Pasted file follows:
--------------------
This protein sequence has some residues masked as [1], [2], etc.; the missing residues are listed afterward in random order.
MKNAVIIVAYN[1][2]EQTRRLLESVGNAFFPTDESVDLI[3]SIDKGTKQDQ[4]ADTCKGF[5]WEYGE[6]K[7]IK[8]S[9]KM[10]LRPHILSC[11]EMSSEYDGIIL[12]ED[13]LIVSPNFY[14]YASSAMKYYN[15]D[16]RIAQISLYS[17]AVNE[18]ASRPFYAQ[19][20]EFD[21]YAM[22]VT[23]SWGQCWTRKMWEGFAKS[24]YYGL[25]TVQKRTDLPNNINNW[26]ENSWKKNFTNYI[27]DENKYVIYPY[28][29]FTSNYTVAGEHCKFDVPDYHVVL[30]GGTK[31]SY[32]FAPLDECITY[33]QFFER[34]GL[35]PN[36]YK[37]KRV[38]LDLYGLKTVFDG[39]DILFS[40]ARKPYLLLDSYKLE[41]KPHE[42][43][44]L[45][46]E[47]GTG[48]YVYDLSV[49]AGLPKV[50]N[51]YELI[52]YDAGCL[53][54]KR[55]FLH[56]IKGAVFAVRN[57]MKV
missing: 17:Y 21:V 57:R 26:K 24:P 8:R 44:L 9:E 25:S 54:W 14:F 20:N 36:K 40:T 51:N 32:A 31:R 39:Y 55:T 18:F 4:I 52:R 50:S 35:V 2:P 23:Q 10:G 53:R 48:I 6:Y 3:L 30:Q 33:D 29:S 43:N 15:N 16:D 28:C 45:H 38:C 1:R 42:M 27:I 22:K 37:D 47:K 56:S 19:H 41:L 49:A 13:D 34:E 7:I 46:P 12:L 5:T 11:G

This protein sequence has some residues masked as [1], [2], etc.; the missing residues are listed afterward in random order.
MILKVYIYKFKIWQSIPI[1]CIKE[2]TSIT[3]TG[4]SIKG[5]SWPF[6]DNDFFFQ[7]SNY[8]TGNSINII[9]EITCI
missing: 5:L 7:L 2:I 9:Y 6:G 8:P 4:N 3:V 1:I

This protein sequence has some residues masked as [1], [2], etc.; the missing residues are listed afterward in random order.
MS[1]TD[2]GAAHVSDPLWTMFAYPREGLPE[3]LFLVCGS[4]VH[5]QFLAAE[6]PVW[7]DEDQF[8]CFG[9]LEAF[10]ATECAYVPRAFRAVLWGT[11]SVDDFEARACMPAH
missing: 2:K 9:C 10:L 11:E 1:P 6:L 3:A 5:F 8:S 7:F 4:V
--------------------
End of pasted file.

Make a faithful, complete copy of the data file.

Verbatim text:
This protein sequence has some residues masked as [1], [2], etc.; the missing residues are listed afterward in random order.
MKNAVIIVAYN[1][2]EQTRRLLESVGNAFFPTDESVDLI[3]SIDKGTKQDQ[4]ADTCKGF[5]WEYGE[6]K[7]IK[8]S[9]KM[10]LRPHILSC[11]EMSSEYDGIIL[12]ED[13]LIVSPNFY[14]YASSAMKYYN[15]D[16]RIAQISLYS[17]AVNE[18]ASRPFYAQ[19][20]EFD[21]YAM[22]VT[23]SWGQCWTRKMWEGFAKS[24]YYGL[25]TVQKRTDLPNNINNW[26]ENSWKKNFTNYI[27]DENKYVIYPY[28][29]FTSNYTVAGEHCKFDVPDYHVVL[30]GGTK[31]SY[32]FAPLDECITY[33]QFFER[34]GL[35]PN[36]YK[37]KRV[38]LDLYGLKTVFDG[39]DILFS[40]ARKPYLLLDSYKLE[41]KPHE[42][43][44]L[45][46]E[47]GTG[48]YVYDLSV[49]AGLPKV[50]N[51]YELI[52]YDAGCL[53][54]KR[55]FLH[56]IKGAVFAVRN[57]MKV
missing: 17:Y 21:V 57:R 26:K 24:P 8:R 44:L 9:E 25:S 54:W 14:F 20:N 36:K 40:T 51:N 32:A 31:R 39:Y 55:T 18:F 4:I 52:R 50:S 35:V 2:P 23:Q 10:G 53:R 48:I 6:Y 3:L 30:Q 33:D 29:S 43:N 15:N 16:D 28:C 45:H 38:C 1:R 42:M 27:I 22:K 37:D 47:K 56:S 19:H 41:L 49:A 13:D 34:E 7:I 46:P 12:L 5:T 11:G

This protein sequence has some residues masked as [1], [2], etc.; the missing residues are listed afterward in random order.
MILKVYIYKFKIWQSIPI[1]CIKE[2]TSIT[3]TG[4]SIKG[5]SWPF[6]DNDFFFQ[7]SNY[8]TGNSINII[9]EITCI
missing: 5:L 7:L 2:I 9:Y 6:G 8:P 4:N 3:V 1:I

This protein sequence has some residues masked as [1], [2], etc.; the missing residues are listed afterward in random order.
MS[1]TD[2]GAAHVSDPLWTMFAYPREGLPE[3]LFLVCGS[4]VH[5]QFLAAE[6]PVW[7]DEDQF[8]CFG[9]LEAF[10]ATECAYVPRAFRAVLWGT[11]SVDDFEARACMPAH
missing: 2:K 9:C 10:L 11:E 1:P 6:L 3:A 5:F 8:S 7:F 4:V